The National Endowment for the Arts conducted a study of reading habits. Among the findings are that Americans are reading less. Surprised?
I’m not. Look at this:
Less than one-third of 13-year-olds are daily readers, a 14 percent decline from 20 years earlier. Among 17-year-olds, the percentage of non-readers doubled over a 20-year period, from nine percent in 1984 to 19 percent in 2004.
In 1984 I was graduating from high school. I was a minority at that time among my class mates and was a voracious reader. While many of my peers may have been readers in the broad sense, I was one of a very few who took to literary reading. Popular Mechanics may be considered reading material, but it doesn’t compare to Great Expectations. Call me elitist but there are different levels of reading. Nevertheless, consider this:
On average, Americans ages 15 to 24 spend almost two hours a day watching TV, and only seven minutes of their daily leisure time on reading.
Two hours a day watching TV? How many hours are they online, playing games, chatting with their friends, or pretending in Second Life? They may not be reading as much as they were 20 years ago, but it seems they’re spending less time watching TV as well. If they are online then they could still be reading. I’d be curious as to how much time today’s teens spend online and how much of that time is actually reading content as opposed to watching YouTube videos.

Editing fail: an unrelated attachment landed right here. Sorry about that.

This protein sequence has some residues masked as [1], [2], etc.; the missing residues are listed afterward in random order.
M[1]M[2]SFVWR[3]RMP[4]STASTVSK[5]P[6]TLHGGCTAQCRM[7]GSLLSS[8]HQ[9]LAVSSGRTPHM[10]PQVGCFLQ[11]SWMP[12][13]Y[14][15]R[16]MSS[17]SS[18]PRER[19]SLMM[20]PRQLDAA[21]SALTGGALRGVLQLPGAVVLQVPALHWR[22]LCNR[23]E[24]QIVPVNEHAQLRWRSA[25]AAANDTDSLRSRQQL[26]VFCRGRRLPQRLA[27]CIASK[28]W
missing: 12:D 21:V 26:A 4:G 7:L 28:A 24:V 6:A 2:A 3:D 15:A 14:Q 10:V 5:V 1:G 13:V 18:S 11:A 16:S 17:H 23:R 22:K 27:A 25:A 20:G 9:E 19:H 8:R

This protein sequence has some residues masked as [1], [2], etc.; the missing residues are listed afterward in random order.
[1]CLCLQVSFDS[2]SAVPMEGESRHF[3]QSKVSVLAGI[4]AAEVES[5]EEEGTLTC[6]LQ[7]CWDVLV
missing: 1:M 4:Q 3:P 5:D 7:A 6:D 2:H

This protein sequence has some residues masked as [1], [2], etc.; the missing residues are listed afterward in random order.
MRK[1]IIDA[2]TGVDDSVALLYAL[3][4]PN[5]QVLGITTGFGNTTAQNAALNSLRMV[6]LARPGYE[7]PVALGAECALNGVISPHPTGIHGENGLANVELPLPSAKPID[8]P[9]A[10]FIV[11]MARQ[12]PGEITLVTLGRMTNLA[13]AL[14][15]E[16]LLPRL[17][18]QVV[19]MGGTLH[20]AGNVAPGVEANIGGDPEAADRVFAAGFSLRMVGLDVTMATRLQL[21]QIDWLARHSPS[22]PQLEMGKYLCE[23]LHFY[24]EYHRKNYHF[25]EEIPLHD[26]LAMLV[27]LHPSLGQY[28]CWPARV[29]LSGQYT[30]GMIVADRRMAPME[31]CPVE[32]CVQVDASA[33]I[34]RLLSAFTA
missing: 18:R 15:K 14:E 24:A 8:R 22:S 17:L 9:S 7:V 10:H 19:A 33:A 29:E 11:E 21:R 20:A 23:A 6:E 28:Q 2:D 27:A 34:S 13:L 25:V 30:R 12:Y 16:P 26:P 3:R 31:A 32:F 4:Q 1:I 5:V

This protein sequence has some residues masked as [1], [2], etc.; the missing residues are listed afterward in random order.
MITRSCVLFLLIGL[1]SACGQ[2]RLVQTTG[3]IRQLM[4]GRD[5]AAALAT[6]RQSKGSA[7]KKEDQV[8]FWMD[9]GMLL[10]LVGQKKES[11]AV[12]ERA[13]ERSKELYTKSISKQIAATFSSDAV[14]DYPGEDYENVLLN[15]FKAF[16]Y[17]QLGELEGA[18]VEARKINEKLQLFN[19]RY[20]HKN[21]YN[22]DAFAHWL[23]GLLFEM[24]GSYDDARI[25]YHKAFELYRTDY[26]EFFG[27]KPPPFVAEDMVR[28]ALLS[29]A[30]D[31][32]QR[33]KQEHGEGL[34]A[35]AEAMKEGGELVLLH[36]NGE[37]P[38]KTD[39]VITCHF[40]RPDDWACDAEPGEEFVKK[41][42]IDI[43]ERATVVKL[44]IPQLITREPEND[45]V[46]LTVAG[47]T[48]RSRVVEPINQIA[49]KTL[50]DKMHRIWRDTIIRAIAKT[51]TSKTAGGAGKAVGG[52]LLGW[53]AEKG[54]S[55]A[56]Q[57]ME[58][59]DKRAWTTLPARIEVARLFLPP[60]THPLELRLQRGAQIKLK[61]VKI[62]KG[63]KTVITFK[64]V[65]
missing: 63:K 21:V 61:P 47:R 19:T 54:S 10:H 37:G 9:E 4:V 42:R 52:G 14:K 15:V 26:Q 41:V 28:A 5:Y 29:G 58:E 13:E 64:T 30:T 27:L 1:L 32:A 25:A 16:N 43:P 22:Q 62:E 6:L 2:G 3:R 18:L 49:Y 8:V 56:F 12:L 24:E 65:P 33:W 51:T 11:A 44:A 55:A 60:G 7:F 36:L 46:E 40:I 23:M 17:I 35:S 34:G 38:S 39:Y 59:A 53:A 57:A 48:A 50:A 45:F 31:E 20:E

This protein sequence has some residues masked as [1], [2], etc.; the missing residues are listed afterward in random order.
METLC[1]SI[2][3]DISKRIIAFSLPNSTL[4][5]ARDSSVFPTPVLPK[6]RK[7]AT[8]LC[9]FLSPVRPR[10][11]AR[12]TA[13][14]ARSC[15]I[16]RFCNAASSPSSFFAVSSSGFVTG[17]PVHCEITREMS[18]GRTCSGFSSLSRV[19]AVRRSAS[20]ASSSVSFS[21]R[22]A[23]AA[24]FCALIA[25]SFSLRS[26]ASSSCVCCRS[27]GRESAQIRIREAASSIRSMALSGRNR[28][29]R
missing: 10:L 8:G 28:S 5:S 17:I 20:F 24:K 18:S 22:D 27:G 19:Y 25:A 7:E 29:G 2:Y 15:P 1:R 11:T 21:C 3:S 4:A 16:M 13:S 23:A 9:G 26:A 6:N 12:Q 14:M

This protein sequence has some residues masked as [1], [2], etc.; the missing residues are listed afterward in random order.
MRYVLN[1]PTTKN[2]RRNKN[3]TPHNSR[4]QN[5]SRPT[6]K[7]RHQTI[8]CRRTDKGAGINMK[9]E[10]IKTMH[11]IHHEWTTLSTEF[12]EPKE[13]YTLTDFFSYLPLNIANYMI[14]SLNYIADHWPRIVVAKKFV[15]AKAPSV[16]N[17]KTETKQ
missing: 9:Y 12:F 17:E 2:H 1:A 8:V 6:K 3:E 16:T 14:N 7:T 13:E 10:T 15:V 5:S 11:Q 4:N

Another interesting part of this study:
Reading scores for American adults of almost all education levels have deteriorated, notably among the best-educated groups. From 1992 to 2003, the percentage of adults with graduate school experience who were rated proficient in prose reading dropped by 10 points, a 20 percent rate of decline.
I’m still not surprised. Take mediocre high school students with little ambition and put them through college at taxpayer expense and you’ll likely get less proficient reading levels. We’ve coddled ourselves into illiteracy and we don’t need the NEA to tell us that. Reading comprehension just isn’t considered a necessary skill any more.
More striking stats:
- Nearly two-thirds of employers ranked reading comprehension “very important” for high school graduates. Yet 38 percent consider most high school graduates deficient in this basic skill.
- American 15-year-olds ranked fifteenth in average reading scores for 31 industrialized nations, behind Poland, Korea, France, and Canada, among others.
- Literary readers are more likely than non-readers to engage in positive civic and individual activities – such as volunteering, attending sports or cultural events, and exercising.
It’s interesting that employers consider reading comprehension an important skill but note that the applicants they receive don’t possess the skill in large numbers. No one is particularly surprised that our high schoolers are behind the rest of the world in reading literacy. Look at our leadership. We have a proud C student as president and commander-in-chief. But look at that last bullet point.
Exercising? Is reading literacy really tied to fitness? Is America fat because it can’t read? That’s rather startling considering that reading itself is a rather sedentary activity. People generally don’t read while kickboxing or practicing aerobics. But it does make sense. People who are literate take the time to live healthy lifestyles and that means focusing on healthy eating, healthy exercise, healthy civic activities, and healthy encounters with others. I, for one, am not surprised by these findings, but I am distraught at the state of my nation’s intellectual dysfunction. It means they are likely not reading poetry.
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